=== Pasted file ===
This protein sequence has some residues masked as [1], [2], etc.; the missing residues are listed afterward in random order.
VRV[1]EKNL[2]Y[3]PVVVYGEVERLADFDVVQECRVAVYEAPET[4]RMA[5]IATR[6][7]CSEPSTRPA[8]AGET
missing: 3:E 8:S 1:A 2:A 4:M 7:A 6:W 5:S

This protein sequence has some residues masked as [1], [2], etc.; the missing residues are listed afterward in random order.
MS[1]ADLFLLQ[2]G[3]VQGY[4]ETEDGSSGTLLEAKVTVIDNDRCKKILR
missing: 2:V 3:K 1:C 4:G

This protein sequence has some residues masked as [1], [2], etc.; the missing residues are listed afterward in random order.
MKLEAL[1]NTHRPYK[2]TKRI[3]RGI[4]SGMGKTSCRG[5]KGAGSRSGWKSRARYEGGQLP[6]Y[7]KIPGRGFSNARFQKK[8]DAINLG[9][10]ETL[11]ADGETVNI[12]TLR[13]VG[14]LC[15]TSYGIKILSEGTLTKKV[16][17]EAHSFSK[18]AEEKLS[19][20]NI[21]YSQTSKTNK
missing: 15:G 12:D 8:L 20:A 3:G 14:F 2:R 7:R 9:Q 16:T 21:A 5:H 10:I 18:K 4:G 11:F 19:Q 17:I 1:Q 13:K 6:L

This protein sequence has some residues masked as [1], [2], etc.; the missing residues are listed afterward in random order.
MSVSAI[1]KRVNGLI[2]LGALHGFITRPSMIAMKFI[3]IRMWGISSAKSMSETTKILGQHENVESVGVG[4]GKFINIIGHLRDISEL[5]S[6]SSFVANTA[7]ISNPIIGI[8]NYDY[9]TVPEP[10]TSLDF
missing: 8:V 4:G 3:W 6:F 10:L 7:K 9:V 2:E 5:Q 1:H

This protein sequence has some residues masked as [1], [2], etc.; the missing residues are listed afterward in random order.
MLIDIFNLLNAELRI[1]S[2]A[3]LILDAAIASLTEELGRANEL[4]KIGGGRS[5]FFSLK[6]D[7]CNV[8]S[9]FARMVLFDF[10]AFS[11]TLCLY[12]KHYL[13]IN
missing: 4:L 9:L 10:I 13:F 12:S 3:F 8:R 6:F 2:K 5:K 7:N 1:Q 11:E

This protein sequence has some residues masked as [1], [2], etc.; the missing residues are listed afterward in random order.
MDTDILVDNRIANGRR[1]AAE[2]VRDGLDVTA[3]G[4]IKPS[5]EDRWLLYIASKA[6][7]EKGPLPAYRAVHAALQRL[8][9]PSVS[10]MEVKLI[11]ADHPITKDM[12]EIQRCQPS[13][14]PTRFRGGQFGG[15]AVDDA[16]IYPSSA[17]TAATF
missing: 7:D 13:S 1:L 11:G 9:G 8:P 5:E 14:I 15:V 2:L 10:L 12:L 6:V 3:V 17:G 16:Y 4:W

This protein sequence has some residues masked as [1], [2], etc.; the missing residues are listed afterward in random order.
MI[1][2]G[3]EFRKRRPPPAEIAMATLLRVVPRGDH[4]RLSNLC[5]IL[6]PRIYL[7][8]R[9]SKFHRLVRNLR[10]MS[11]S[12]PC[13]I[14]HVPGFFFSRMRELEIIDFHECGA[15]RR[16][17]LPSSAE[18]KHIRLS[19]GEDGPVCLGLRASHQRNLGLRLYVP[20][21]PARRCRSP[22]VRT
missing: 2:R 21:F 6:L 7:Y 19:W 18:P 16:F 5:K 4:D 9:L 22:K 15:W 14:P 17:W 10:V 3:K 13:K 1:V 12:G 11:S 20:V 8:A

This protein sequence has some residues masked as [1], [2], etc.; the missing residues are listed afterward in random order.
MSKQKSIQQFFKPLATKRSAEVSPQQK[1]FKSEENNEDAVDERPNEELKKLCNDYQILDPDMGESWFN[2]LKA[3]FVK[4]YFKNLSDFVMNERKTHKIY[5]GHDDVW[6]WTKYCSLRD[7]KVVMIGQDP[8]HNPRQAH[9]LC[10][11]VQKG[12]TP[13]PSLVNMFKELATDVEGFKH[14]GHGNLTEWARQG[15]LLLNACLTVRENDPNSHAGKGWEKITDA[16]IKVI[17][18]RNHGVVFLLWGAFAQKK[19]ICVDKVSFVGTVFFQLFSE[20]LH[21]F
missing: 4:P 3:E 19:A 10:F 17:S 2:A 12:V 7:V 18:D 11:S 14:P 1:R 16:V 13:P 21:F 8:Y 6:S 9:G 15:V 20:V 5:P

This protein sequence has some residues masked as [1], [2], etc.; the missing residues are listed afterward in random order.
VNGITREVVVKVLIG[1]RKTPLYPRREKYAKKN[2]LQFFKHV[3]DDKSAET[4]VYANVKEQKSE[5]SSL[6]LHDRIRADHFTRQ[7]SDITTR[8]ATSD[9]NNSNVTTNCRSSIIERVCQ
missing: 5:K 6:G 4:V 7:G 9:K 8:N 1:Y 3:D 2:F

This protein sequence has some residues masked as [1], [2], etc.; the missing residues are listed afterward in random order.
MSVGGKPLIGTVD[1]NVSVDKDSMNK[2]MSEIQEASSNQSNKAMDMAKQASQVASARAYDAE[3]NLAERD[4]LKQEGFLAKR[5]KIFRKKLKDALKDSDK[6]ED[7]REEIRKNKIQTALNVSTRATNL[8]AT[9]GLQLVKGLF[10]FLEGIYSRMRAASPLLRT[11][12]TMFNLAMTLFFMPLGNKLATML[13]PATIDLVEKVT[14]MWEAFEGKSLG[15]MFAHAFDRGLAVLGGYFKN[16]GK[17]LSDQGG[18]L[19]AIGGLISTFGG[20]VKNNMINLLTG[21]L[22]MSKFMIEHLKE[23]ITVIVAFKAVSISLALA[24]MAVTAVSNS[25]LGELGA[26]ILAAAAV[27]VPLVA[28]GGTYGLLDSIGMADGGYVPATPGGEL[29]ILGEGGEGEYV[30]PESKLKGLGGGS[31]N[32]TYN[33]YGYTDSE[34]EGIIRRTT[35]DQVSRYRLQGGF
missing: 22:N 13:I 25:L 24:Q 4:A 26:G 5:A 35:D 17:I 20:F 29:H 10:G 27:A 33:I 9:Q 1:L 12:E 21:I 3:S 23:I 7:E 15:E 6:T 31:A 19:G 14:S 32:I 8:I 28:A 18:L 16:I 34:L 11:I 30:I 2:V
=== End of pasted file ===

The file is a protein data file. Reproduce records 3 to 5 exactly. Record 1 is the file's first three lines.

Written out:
This protein sequence has some residues masked as [1], [2], etc.; the missing residues are listed afterward in random order.
MKLEAL[1]NTHRPYK[2]TKRI[3]RGI[4]SGMGKTSCRG[5]KGAGSRSGWKSRARYEGGQLP[6]Y[7]KIPGRGFSNARFQKK[8]DAINLG[9][10]ETL[11]ADGETVNI[12]TLR[13]VG[14]LC[15]TSYGIKILSEGTLTKKV[16][17]EAHSFSK[18]AEEKLS[19][20]NI[21]YSQTSKTNK
missing: 15:G 12:D 8:L 20:A 3:G 14:F 2:R 7:R 9:Q 16:T 21:A 5:H 10:I 18:K 4:G 11:F 19:Q 17:I 1:Q 13:K 6:L

This protein sequence has some residues masked as [1], [2], etc.; the missing residues are listed afterward in random order.
MSVSAI[1]KRVNGLI[2]LGALHGFITRPSMIAMKFI[3]IRMWGISSAKSMSETTKILGQHENVESVGVG[4]GKFINIIGHLRDISEL[5]S[6]SSFVANTA[7]ISNPIIGI[8]NYDY[9]TVPEP[10]TSLDF
missing: 8:V 4:G 3:W 6:F 10:L 7:K 9:V 2:E 5:Q 1:H

This protein sequence has some residues masked as [1], [2], etc.; the missing residues are listed afterward in random order.
MLIDIFNLLNAELRI[1]S[2]A[3]LILDAAIASLTEELGRANEL[4]KIGGGRS[5]FFSLK[6]D[7]CNV[8]S[9]FARMVLFDF[10]AFS[11]TLCLY[12]KHYL[13]IN
missing: 4:L 9:L 10:I 13:F 12:S 3:F 8:R 6:F 2:K 5:K 7:N 1:Q 11:E